The Dallas Morning News
Priorities split House, Senate
Lists of favored bills overlap but nonetheless reveal two sides of the GOP
AUSTIN — Lt. Gov. Dan Patrick and Speaker Dade Phelan’s justcompleted lists of priority bills illustrate not only how the two wings of the Texas GOP remain at fierce odds but also how the two chambers treat members of the Democratic minority differently.
Phelan, R-beaumont, has endorsed a new state border protection unit and tough-on-crime bills. But he hasn’t followed Patrick in prioritizing school voucher-type legislation or bills on several culture war topics.
Even though Patrick and Phelan are primarily focused on success for their respective chambers, each has declared priorities that also would give Gov. Greg Abbott accomplishments to hawk if he were to decide to launch a presidential campaign this year.
If Abbott opts for a White House bid, he probably would be competing in a populist, staunchly conservative cauldron with former President Donald Trump and Florida Gov. Ron DeSantis, said Rita Kirk, professor of corporate communication and public affairs at Southern Methodist University.
“Texas and Florida not only control large delegate numbers for the conventions but sizable electoral votes as well,” she said.
“It’s as if these two states are rolling out an agenda that will make it difficult for any but the most far-right candidates to succeed,” Kirk said. “Though not as outspoken as Desantis, Abbott is clearly positioned to claim Texas bragging rights about advancing the conservative agenda.”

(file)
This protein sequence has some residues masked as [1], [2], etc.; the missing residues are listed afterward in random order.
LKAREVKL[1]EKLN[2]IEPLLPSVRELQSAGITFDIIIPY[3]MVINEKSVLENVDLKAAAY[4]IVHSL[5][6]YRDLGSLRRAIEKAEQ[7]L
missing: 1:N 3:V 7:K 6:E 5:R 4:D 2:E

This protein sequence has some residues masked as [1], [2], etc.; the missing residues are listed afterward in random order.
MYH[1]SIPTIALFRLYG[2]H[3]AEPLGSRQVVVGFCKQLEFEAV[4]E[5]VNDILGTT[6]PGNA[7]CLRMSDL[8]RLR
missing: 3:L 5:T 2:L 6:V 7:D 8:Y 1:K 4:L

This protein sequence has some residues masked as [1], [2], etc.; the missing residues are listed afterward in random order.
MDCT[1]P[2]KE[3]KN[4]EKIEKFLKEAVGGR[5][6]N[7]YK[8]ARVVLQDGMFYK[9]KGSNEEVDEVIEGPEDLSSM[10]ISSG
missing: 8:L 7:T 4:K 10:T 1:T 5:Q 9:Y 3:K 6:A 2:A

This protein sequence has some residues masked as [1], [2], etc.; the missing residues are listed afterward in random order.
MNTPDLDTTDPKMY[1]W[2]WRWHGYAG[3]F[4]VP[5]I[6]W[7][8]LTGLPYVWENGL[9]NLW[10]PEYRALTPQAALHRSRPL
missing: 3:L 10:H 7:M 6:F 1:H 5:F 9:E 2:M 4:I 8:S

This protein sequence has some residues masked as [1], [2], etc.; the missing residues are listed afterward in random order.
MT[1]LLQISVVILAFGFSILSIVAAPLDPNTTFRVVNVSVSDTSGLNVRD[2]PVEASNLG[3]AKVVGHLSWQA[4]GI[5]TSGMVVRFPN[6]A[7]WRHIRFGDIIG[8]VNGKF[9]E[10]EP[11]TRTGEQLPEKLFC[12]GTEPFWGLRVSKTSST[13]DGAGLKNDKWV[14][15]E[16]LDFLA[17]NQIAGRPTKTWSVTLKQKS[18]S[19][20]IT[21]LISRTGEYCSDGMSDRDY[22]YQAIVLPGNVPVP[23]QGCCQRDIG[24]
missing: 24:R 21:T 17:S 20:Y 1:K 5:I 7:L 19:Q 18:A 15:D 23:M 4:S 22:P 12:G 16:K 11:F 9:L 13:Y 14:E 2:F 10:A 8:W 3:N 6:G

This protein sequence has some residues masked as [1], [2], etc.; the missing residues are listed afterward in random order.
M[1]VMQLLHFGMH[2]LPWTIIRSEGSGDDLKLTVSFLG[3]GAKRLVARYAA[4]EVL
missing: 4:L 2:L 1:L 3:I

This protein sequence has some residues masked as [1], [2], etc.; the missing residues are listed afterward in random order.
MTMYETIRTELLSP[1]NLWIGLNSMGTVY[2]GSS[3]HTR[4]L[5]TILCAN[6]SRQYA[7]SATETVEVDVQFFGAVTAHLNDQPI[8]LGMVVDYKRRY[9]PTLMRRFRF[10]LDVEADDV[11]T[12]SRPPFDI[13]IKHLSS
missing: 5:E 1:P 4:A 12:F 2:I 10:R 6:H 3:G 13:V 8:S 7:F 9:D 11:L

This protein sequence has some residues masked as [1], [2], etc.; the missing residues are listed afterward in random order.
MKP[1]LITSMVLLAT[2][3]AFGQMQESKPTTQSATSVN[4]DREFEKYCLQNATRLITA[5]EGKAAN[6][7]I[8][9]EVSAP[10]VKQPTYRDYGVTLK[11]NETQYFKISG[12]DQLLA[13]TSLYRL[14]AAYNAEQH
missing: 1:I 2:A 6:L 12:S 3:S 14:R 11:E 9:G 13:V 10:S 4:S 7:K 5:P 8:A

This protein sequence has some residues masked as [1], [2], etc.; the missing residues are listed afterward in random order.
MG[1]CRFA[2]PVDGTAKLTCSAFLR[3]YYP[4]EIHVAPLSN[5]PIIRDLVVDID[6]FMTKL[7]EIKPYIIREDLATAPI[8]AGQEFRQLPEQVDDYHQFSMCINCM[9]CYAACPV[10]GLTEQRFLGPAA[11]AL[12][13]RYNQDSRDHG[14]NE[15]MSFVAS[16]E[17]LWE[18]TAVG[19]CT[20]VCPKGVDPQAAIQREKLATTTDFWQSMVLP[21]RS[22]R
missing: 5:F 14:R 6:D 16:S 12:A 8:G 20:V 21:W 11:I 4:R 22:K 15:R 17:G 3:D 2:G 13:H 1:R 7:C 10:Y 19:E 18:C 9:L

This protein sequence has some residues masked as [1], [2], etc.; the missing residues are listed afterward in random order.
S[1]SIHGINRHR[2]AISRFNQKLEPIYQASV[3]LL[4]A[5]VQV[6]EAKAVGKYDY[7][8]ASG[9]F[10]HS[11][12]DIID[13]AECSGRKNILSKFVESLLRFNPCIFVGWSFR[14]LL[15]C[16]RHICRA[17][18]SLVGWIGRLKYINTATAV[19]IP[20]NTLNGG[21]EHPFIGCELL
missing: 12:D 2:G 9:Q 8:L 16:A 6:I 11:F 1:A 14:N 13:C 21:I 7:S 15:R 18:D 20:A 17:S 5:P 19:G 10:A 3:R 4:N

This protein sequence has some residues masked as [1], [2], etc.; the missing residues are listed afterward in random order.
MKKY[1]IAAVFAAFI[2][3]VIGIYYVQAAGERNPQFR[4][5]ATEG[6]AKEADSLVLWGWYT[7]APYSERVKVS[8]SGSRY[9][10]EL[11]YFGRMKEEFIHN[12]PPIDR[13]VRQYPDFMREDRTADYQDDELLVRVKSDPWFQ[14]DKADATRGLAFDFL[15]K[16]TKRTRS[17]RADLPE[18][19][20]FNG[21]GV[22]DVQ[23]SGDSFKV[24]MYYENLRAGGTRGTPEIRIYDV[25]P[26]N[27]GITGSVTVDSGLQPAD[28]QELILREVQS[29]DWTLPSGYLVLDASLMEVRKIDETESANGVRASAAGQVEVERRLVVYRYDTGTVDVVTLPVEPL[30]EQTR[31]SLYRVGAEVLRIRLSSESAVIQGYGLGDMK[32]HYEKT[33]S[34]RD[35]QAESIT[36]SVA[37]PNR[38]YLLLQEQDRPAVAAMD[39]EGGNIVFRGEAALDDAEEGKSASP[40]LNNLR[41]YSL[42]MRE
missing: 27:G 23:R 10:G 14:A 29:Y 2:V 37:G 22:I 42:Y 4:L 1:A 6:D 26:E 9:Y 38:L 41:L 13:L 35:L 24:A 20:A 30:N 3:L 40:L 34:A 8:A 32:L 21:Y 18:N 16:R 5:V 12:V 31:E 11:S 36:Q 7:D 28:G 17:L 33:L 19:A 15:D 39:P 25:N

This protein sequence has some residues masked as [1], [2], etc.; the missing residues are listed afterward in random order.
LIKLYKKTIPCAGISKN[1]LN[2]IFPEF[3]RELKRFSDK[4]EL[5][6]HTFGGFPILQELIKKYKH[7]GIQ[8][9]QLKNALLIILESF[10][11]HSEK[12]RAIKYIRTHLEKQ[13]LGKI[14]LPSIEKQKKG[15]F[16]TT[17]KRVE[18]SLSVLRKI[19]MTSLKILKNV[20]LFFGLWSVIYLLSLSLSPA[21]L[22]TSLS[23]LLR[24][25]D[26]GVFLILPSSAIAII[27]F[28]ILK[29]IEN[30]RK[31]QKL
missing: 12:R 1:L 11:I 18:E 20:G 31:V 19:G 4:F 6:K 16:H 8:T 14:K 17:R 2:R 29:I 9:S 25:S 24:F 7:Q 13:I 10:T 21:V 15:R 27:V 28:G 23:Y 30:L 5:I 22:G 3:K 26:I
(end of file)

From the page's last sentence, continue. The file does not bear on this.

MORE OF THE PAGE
While many Abbott intimates doubt he’ ll run, his political adviser Dave Carney has not ruled out such a bid, explaining that the three-term governor will weigh his options after the session ends in May.
When it comes to passing bills, Patrick and Phelan are the Legislature’s two most potent Republicans. And late last week, almost a month after Patrick released his top 30 bills, Phelan finished unveiling the final
portions of his priority list. It includes 29 bills.
Two different parties
“The mile-high view of the priority bills underscores the two different Republican parties that coexist in Texas, one on the center-right and one on the right,” said Rice University political scientist Mark Jones.
He was referring to how Patrick’s priority list covers hot-button issues that Phelan’s doesn’t.
The Senate would ban gender-affirming care for transgender youth, restrict transgender college athletes to competing with the sex listed on their birth certificates, eliminate tenure at state universities, prohibit attendance by children at drag shows, prohibit local COVID-19 mandates and outlaw diversity, equity and inclusion, or DEI, efforts by state universities.